How are you about handbags? This, gentlemen, is not just a question for females. Anyone who aspires to understand what the other sex (gender) is like, needs to know about handbags. A handbag is so much more than somewhere to store necessary objects while moving from one place to another, it’s more like an ever-expanding life’s work, a container of it, in fact. Without it, a person can feel bereft.
A long, long time ago, a friend of mine’s mother explained to me how handbags were there to oppress women and keep them under control. I remember feeling surprised at that idea, particularly as it came from a lady who was a generation on from me and who I wouldn’t have expected to speak in such a feminist way. I was the young deserving feminist after all.
Years later, her words came back to me as I ran for a bus/tram in the eastern part of a now reunited Berlin, slip-sliding my way across the snow and clutching my shoulder bag as I ran. I caught the bus – just – but remember thinking how much easier it would have been to run with both arms free, ready to either grab the handle of the bus or catch myself if I fell head first onto the ground if the ice proved too much for my balance.
I had time to reflect on this once again this week after experiencing another handbag disaster.
I had taken my own particular style of Pandemicitis into account as I prepared for a next-day outing. Clothes laid out, provisions packed, entertainment planned, etc. and the next day all worked beautifully. In fact, I was early. What a great sense of achievement and superiority I had and I was in such a good mood.
|The bag – a container of life|
That lasted for a further 40 minutes, until I went to find my phone. It was missing, along with the container in which I had placed it, together with my credit cards and purse (in case of being able to spend cash) and mask and lipstick, to repair damaged caused by the wearing of a mask. In other words, I had left my handbag at home.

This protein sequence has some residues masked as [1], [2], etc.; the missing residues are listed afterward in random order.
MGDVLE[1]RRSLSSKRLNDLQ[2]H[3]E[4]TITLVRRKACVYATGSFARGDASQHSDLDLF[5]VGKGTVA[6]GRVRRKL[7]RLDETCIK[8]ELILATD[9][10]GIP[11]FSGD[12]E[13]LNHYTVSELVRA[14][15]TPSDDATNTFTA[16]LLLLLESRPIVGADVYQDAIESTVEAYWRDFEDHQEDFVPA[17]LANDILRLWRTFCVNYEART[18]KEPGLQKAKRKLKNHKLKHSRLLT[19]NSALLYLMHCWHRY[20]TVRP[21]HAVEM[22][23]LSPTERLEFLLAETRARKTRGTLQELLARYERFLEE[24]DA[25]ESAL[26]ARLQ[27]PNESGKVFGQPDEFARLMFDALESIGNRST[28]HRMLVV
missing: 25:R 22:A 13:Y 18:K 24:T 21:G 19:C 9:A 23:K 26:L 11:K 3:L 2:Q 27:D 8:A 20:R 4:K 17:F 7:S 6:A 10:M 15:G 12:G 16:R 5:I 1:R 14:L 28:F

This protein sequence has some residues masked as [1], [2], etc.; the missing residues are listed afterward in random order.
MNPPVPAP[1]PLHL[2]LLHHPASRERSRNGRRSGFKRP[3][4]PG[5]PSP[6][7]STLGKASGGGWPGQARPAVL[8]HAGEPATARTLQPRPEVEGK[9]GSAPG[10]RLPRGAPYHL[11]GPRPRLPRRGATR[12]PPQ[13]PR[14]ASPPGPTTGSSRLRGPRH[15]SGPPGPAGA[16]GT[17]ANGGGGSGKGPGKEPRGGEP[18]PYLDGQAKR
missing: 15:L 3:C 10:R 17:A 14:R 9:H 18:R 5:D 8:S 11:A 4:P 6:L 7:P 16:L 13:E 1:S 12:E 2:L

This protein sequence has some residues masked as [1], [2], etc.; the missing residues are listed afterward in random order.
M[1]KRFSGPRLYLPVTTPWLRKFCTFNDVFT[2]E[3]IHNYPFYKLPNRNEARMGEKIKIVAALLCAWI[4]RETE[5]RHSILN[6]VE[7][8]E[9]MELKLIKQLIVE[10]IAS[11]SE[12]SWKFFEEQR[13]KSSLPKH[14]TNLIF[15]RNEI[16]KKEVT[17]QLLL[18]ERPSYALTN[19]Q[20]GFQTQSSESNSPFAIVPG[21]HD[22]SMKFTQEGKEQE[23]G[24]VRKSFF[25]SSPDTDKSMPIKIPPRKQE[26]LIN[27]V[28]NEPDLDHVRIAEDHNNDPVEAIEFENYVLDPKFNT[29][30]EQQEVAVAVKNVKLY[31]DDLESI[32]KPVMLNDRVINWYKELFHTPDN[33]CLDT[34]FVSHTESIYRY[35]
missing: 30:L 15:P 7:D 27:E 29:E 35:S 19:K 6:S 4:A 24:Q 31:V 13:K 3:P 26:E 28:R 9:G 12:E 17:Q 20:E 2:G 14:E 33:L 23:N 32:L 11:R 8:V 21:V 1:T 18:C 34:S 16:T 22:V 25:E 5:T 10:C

My feeling moved seamlessly from my pride at being ahead of myself and so professionally in control to one of bleak despair. “How could I have been such a fool? Why hadn’t I checked and double checked? How can I possibly look after others when I can’t even manage such an elementary problem?” And so it went on.
I thought briefly – very briefly – of leaving it as it was but soon realised that was not going to be possible. Within minutes, I had the gnawing sensation in the pit of my stomach that was not going to allow me to move on with my day until that bag was once more firmly within my grasp.
Small charge (all this, by the way, complies with coronavirus restrictions) was bundled up into the car and we made the reverse journey back home. I was edgy and finding it hard to concentrate and reminded a little of what physical feelings the effects of withdrawal can bring.
The return journey (third time within the space of 90 minutes) was quite different. I was relaxed, cheerful, chatty and even able to attempt to sing along to my companion’s small-scale musical needs.
In other words, I was back to being the person I usually am, with the only proviso being that, for now, I seem to have officially become an airhead. My brain more often than not seems to be completely empty.
Some may argue this is an age thing. It may be but it’s curious how it’s affecting so many people of different ages so suddenly.
Personally, I’d suggest it’s more likely to be connected with the haphazard lifestyle we’re currently experiencing. It seems to me as though we have no longer have a centre of gravity – either in the workplace or outside, we have no fixed agenda and, possibly worst of all, we have no idea when all this is going to end. And humans, as I have been reliably informed, cannot bear living with uncertainty.
I wrote last time on the ups and downs of of living in the moment and, to a certain extent, this is a continuation of that theme. My 10-months’ experience of living in the moment seems to have closed down that part of the brain that deals with planning, future and all that comes with being an adult. It was fun for a while, but I still want to be in charge of my own destiny while I can.
There is hope of an ultimate end to lockdown, with the vaccine potential moving ever closer although it seems we still have some months to go.
So, while I wait for my jab, I’m going to aim to return to full adult mode, listening to my gut instinct, being completely present in my body – that means being aware of your whole self: head, shoulders knees and toes and the bits in between – concentrating on the job in hand and taking this time to prepare for the future when I get my life back.
Meanwhile, until then, I’ll keep my handbag chained to my wrist.
By Lulu Sinclair